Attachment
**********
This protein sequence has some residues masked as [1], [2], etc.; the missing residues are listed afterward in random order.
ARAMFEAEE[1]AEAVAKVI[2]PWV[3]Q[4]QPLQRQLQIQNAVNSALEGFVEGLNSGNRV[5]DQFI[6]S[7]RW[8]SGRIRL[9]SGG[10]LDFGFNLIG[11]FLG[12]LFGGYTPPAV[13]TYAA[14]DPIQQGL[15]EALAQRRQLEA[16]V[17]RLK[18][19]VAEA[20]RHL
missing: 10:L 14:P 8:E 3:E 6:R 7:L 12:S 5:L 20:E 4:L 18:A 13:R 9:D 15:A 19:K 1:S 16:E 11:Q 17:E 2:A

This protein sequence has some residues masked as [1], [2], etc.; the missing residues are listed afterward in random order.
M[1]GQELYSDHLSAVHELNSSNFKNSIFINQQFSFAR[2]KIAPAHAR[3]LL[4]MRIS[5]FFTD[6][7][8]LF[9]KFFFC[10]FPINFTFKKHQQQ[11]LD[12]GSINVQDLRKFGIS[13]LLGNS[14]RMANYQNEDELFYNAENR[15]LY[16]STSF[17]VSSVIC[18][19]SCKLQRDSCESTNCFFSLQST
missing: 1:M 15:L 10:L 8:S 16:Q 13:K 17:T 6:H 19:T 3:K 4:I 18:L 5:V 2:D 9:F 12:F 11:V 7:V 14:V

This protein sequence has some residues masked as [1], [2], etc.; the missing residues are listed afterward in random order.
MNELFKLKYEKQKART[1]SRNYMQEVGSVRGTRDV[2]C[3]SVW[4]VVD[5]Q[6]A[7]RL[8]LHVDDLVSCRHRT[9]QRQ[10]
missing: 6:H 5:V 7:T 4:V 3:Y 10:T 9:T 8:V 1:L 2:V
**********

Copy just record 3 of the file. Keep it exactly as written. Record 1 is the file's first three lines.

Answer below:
This protein sequence has some residues masked as [1], [2], etc.; the missing residues are listed afterward in random order.
MNELFKLKYEKQKART[1]SRNYMQEVGSVRGTRDV[2]C[3]SVW[4]VVD[5]Q[6]A[7]RL[8]LHVDDLVSCRHRT[9]QRQ[10]
missing: 6:H 5:V 7:T 4:V 3:Y 10:T 9:T 8:V 1:L 2:V